Gary R. Botstein, M.D

Gary R. Botstein, M.D., for founding the Physicians' Care Clinic (PCC) in 1992, a community outreach initiative of the DeKalb Medical Society, and for volunteering in the clinic since its inception.

Some things are not as they seem. Like how Gary Botstein, this mild-mannered, soft-strumming guitar player once blew out the bars as a member of the band, The What For.

"It was the Sixties, man…and what they say about the 60s is, if you remember the 60s, you weren't there," he said.

Perhaps it's also a surprise that this big old dreamer would put down the axe, graduate Harvard Med School and become Dr. Gary Botstein, rheumatologist.

"There was a downturn in the economy, and there were a lot of people who said, 'I can't see you anymore. I lost my job. I don't have insurance,'" said Dr. Botstein.

That's when the doctor brought his 60s ideals to the 90s economy.

In 1992, Botstein founded the Physicians Care Clinic. It provides free services for anyone in DeKalb County near or below the poverty level with no insurance.

"We had this talent, we had this skill, we had this knowledge to help these people," he said. "It seemed wrong not to do that."

A week after the clinic opened, Botstein went to the DeKalb News Sun because it wasn't getting any patients. Sadly, that is no longer an issue.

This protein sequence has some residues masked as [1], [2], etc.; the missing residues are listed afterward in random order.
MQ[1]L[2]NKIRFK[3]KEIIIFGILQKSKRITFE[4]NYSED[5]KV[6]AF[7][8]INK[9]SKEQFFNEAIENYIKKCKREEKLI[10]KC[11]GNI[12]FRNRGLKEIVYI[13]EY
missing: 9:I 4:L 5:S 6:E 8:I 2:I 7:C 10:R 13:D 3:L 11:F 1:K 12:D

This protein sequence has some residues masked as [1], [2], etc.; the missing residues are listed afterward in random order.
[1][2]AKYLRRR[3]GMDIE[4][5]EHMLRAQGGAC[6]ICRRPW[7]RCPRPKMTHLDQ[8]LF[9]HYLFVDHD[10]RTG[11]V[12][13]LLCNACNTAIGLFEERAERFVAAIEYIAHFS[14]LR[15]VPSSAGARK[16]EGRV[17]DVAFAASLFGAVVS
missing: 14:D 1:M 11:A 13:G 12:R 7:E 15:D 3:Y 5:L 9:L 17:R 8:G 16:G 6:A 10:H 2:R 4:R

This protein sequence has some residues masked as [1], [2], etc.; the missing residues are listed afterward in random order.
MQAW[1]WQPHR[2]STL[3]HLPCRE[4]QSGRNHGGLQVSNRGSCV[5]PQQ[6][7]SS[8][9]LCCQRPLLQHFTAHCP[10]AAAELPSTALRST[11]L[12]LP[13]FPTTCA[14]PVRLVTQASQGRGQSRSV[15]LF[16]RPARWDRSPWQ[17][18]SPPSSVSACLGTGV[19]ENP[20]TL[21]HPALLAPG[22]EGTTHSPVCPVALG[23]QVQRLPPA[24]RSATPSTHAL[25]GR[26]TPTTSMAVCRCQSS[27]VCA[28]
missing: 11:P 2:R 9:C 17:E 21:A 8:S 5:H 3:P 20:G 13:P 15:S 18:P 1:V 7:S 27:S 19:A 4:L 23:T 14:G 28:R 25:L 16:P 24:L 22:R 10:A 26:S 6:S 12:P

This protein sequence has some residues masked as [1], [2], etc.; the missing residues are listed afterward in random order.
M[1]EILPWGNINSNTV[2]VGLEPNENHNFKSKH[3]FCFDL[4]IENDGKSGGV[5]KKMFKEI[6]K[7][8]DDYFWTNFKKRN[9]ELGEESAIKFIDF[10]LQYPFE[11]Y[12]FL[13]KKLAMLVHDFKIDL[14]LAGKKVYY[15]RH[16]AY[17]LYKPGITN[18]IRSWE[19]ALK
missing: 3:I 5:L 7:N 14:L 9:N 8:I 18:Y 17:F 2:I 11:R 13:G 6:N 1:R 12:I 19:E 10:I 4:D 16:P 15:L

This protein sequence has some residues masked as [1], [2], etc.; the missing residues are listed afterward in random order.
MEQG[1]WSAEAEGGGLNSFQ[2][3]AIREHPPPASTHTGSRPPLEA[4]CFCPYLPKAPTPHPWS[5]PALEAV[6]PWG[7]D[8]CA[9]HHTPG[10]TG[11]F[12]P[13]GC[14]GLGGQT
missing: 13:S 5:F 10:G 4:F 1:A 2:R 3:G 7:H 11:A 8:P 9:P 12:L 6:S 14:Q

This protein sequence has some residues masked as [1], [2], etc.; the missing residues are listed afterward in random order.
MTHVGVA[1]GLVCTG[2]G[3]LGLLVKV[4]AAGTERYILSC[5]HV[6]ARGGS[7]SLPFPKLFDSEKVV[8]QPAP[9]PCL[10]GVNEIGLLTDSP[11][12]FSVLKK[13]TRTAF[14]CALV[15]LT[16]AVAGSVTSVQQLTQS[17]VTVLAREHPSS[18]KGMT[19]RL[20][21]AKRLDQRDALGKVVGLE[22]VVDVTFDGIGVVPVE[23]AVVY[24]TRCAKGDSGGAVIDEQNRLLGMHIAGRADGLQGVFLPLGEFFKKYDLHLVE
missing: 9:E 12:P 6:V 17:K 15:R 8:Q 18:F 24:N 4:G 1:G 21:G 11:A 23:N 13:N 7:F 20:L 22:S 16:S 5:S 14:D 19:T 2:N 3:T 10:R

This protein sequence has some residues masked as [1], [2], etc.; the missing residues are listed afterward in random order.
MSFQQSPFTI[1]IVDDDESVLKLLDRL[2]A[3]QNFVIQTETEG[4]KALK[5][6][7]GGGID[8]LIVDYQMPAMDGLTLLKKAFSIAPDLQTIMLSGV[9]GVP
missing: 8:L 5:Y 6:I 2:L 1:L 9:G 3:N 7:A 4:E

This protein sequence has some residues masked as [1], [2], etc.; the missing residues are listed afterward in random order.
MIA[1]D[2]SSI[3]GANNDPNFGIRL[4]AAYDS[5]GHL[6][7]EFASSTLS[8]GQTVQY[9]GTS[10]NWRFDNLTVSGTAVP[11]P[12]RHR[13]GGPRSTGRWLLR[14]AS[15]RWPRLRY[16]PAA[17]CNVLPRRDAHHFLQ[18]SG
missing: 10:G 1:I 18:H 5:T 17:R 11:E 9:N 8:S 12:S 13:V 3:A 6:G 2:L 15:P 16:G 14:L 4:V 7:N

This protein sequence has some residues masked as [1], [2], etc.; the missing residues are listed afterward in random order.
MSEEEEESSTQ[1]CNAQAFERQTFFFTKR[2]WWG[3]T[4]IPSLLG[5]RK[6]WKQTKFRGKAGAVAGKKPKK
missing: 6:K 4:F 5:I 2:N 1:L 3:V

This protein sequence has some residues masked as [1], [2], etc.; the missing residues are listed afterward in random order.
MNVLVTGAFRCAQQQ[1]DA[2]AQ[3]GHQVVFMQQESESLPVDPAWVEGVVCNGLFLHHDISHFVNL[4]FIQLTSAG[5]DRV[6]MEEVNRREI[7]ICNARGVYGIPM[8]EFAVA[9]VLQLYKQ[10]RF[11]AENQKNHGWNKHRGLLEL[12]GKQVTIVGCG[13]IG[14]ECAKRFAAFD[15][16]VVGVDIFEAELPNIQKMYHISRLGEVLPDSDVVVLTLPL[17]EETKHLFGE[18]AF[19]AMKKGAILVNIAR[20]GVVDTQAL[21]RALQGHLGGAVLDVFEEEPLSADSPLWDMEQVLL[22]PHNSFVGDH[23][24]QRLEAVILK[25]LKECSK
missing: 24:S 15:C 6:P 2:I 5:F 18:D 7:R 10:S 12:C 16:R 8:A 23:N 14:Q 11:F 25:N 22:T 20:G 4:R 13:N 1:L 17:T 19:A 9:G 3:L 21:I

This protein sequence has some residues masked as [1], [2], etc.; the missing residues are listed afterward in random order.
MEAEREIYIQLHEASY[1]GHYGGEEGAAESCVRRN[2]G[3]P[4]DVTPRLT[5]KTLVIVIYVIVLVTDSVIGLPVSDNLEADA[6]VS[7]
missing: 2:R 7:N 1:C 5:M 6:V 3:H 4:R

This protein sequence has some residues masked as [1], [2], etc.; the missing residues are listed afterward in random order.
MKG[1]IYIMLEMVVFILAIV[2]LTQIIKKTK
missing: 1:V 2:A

"Each year we see more patients. We've never had a year where we've seen less," he said.

But those patients cherish their care.

"You hear some sad stories about how people get there, and you can't help but think, 'There but the grace of God go I,'" he said.

Botstein employs doctors, nurses, pharmacists, medical students. But employ is the wrong word: they all work for free.

"Even after they finish working, they take time out of their evening to come work at the clinic," he said. "You know, they're giving their free time to make sure this all works, and nobody else is doing that in the medical field. No one."

Big change takes big dreams. In this case, it takes a father wanting to pass on the right message to his kids.

"That they see giving back is an important to the community," he said.

And it takes a big old dreamer with the vision and patience to see a major problem and keep plucking away.

"I think PCC represents the best in the medical community. I think it shows that doctors care deeply about people who are sick," he said. ""We're a lifeline for a lot of these folks. We're out there. We're ready to help."



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